The Žižkov Tunnel holds several secrets. A fallout shelter, a disaster clinic, and an atomic particle accelerator in a converted morgue hide behind its inconspicuous metal side doors.
The tunnel under Vítkov Hill linking Žižkov and Karlín was built between 1951 and 1953, the height of the Cold War. The tunnel starts at Tachovské náměstí and ends in Thámova Street. It is 303 meters long and 4.4 to 4.8 meters wide with a maximum height of 3.4 meters. It has an incline of 8.1 degrees. A planned parallel car tunnel ending at Šaldova Street was never built. Trams through the tunnel were also planned, but never installed.
One of the doors in the side of the tunnel leads to a nuclear fallout shelter where 1,250 people could survive for 72 hours with food, air and electricity. Concerts and art exhibitions have been held in some of these side spaces, but they are not generally open to the public. The shelter was kept in a state of readiness until around 1990.
In case of emergency, a humanitarian aid depot can still be set up in the tunnel with chairs, beds, blankets, water and food, medicine, and diapers for children. The space has never been used for this, but it is still maintained for a possible catastrophe by the Prague Service Administration (SSMPH).
There was also a room with double steel doors to store corpses, created by whatever catastrophe forced people into the tunnel. This room now holds a laboratory with a small microtron administered by the Nuclear Physics Institute (ÚJF) from Řež, just north of Prague.
A microtron, or an orbital electron accelerator, is used to determine isotope ratios. It can for example, analyze rock samples, and it has medical uses. The device is on a much smaller scale than ones that make the news, like the massive CERN accelerator.
The small laboratory below Vítkov is operated by four scientists. The dense rocks of Vítkov make it an ideal place where the microtron’s high energy output and radiation can be handled safely.
The idea to build the microtron was first put forward in 1974, and it took six year to come to fruition. The man behind it was Čestmír Šimáně, the then-deputy director at the Joint Nuclear Research Institute (SÚJV) in Dubna. His student, Miroslav Vognar, built the Prague mictrotron.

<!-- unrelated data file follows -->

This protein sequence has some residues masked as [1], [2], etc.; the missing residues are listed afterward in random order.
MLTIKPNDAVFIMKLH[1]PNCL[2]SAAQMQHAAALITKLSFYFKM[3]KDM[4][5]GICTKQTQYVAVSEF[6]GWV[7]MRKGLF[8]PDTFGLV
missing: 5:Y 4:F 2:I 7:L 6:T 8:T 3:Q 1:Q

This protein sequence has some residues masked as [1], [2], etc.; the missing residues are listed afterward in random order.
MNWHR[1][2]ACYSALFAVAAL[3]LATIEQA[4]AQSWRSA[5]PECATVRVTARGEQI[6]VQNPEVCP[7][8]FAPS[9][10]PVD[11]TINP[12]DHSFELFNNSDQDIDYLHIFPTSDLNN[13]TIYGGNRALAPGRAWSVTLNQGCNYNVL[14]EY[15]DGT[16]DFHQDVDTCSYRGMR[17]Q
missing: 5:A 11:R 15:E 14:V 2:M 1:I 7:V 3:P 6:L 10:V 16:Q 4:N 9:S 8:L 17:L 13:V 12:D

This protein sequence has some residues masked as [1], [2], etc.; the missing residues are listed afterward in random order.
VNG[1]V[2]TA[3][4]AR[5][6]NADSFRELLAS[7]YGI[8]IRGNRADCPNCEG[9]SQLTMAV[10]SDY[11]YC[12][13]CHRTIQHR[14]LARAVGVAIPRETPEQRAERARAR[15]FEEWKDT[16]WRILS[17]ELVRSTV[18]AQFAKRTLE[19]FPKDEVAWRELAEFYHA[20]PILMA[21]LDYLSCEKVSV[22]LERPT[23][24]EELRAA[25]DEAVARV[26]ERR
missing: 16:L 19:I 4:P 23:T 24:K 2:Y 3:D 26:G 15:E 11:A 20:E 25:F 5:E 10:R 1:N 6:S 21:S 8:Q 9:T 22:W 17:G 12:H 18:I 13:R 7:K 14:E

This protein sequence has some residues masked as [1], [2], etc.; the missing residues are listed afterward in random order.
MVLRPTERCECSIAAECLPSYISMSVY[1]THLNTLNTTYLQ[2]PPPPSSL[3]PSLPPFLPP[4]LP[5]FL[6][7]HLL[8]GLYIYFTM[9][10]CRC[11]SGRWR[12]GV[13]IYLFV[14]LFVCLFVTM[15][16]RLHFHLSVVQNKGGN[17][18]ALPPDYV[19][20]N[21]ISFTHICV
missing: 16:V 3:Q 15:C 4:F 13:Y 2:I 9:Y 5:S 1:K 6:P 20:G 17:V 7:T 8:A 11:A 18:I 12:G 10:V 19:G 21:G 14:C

The communist government funded the project once they found out it could be used to analyze rock samples to look for gold. It is thought that a detailed map showing various gold concentrations throughout Czechoslovakia was created, but no mother lode was ever found. The search went on until the Velvet Revolution. Now, the microtron is used for more practical research.
The first section of the Žižkov Tunnel was festively opened April 21, 1951, but work wasn’t completed until Dec. 19, 1953, when it presented to President Antonín Zápotocký as a 63rd birthday present.
It was built by the national company Baraba, and official tallies put the cost at 12 million Kčs. The festive poster at the opening ceremony had the inscription “Tunnelers welcome” (Tuneláři vítají).
Despite being in use for more than 60 years, the tunnel didn’t have an official name until December 2014. Somehow, naming the tunnel fell through the cracks.
People in Karlín called it the Žižkov Tunnel (Žižkovský tunel) and Žižkov residents referred to it as the Karlín Tunnel (Karlínský tunel). Still others, choosing not to take sides in the not-so-heated debate, called it the Vítkov Tunnel (Vítkovský tunnel).
Prague 3 City Hall belatedly stepped in to settle the matter. On Dec. 4, 2014, they passed an amendment to the local regulations, and sided with the Žižkovský tunel faction. In addition, they named the new cycle and pedestrian tunnel on Vítkov Hill, built in on the former location of rail tracks, the Old Vítkov Tunnel (Starý Vítkovský tunel).
The Old Vítkov Tunnel begins at Kališnická Street and ends at a bike and pedestrian path running parallel to currently used rail tracks. The tunnel was built in 1872 for rail traffic. It was converted into a bike and pedestrian path between 2008 and 2010.
The Žižkov Tunnel can look a little intimidating, and the Karlín side now has an inscription above the entrance telling people not to be afraid.